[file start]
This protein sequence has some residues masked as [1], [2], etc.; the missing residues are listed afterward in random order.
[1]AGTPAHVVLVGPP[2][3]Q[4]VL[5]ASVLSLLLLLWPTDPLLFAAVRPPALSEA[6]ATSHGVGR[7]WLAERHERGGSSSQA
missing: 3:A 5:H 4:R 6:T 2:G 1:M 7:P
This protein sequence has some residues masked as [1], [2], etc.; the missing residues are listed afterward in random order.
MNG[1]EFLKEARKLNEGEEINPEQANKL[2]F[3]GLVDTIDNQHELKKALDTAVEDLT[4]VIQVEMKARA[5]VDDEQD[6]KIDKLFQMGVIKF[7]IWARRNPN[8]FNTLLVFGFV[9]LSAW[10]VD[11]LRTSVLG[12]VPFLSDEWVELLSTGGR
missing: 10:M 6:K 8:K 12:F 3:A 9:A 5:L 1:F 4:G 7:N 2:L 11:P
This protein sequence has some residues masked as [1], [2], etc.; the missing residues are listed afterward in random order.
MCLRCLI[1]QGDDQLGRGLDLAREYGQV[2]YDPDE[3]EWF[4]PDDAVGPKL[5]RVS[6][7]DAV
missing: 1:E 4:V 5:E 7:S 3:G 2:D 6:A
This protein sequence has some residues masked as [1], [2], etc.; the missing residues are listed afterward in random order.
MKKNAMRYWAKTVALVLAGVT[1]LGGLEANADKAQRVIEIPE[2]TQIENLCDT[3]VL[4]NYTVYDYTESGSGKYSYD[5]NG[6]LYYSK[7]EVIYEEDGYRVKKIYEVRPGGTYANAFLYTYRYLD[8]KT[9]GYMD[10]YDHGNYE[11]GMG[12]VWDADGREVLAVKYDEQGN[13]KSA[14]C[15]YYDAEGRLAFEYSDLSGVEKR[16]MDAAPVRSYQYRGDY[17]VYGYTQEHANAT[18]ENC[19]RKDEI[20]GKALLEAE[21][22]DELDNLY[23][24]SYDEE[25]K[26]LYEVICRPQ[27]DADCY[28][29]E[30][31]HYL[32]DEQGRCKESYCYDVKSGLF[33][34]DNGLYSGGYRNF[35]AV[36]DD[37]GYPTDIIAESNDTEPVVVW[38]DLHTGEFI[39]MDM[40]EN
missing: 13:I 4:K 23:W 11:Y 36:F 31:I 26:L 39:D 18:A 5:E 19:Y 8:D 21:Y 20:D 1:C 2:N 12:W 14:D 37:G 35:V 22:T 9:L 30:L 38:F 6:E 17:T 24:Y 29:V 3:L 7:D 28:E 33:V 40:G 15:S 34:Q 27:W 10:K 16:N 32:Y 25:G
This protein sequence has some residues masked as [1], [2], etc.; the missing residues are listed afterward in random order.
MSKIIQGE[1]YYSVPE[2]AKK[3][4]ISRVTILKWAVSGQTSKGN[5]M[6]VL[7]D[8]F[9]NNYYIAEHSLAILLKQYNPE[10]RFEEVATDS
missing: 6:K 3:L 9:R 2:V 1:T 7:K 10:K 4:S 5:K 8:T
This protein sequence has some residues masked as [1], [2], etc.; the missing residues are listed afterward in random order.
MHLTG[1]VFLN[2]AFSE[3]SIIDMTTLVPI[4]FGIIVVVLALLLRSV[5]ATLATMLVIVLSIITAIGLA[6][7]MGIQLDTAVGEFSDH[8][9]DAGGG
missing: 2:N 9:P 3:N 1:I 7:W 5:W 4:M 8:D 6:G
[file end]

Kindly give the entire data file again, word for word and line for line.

This protein sequence has some residues masked as [1], [2], etc.; the missing residues are listed afterward in random order.
[1]AGTPAHVVLVGPP[2][3]Q[4]VL[5]ASVLSLLLLLWPTDPLLFAAVRPPALSEA[6]ATSHGVGR[7]WLAERHERGGSSSQA
missing: 3:A 5:H 4:R 6:T 2:G 1:M 7:P
This protein sequence has some residues masked as [1], [2], etc.; the missing residues are listed afterward in random order.
MNG[1]EFLKEARKLNEGEEINPEQANKL[2]F[3]GLVDTIDNQHELKKALDTAVEDLT[4]VIQVEMKARA[5]VDDEQD[6]KIDKLFQMGVIKF[7]IWARRNPN[8]FNTLLVFGFV[9]LSAW[10]VD[11]LRTSVLG[12]VPFLSDEWVELLSTGGR
missing: 10:M 6:K 8:K 12:F 3:A 9:A 5:L 1:F 4:G 7:N 2:L 11:P
This protein sequence has some residues masked as [1], [2], etc.; the missing residues are listed afterward in random order.
MCLRCLI[1]QGDDQLGRGLDLAREYGQV[2]YDPDE[3]EWF[4]PDDAVGPKL[5]RVS[6][7]DAV
missing: 1:E 4:V 5:E 7:S 3:G 2:D 6:A
This protein sequence has some residues masked as [1], [2], etc.; the missing residues are listed afterward in random order.
MKKNAMRYWAKTVALVLAGVT[1]LGGLEANADKAQRVIEIPE[2]TQIENLCDT[3]VL[4]NYTVYDYTESGSGKYSYD[5]NG[6]LYYSK[7]EVIYEEDGYRVKKIYEVRPGGTYANAFLYTYRYLD[8]KT[9]GYMD[10]YDHGNYE[11]GMG[12]VWDADGREVLAVKYDEQGN[13]KSA[14]C[15]YYDAEGRLAFEYSDLSGVEKR[16]MDAAPVRSYQYRGDY[17]VYGYTQEHANAT[18]ENC[19]RKDEI[20]GKALLEAE[21][22]DELDNLY[23][24]SYDEE[25]K[26]LYEVICRPQ[27]DADCY[28][29]E[30][31]HYL[32]DEQGRCKESYCYDVKSGLF[33][34]DNGLYSGGYRNF[35]AV[36]DD[37]GYPTDIIAESNDTEPVVVW[38]DLHTGEFI[39]MDM[40]EN
missing: 13:I 4:K 23:W 11:Y 36:F 31:I 26:L 39:D 18:A 5:E 19:Y 8:D 21:Y 20:D 1:C 2:N 12:W 14:D 37:G 35:V 22:T 9:L 30:L 38:F 6:E 17:T 24:Y 29:V 3:L 7:D 28:E 33:V 40:G 15:S 34:Q 27:W 10:K 16:N 32:Y 25:G
This protein sequence has some residues masked as [1], [2], etc.; the missing residues are listed afterward in random order.
MSKIIQGE[1]YYSVPE[2]AKK[3][4]ISRVTILKWAVSGQTSKGN[5]M[6]VL[7]D[8]F[9]NNYYIAEHSLAILLKQYNPE[10]RFEEVATDS
missing: 6:K 3:L 9:R 2:V 1:T 7:K 10:K 4:S 5:K 8:T
This protein sequence has some residues masked as [1], [2], etc.; the missing residues are listed afterward in random order.
MHLTG[1]VFLN[2]AFSE[3]SIIDMTTLVPI[4]FGIIVVVLALLLRSV[5]ATLATMLVIVLSIITAIGLA[6][7]MGIQLDTAVGEFSDH[8][9]DAGGG
missing: 2:N 9:P 3:N 1:I 7:W 5:W 4:M 8:D 6:G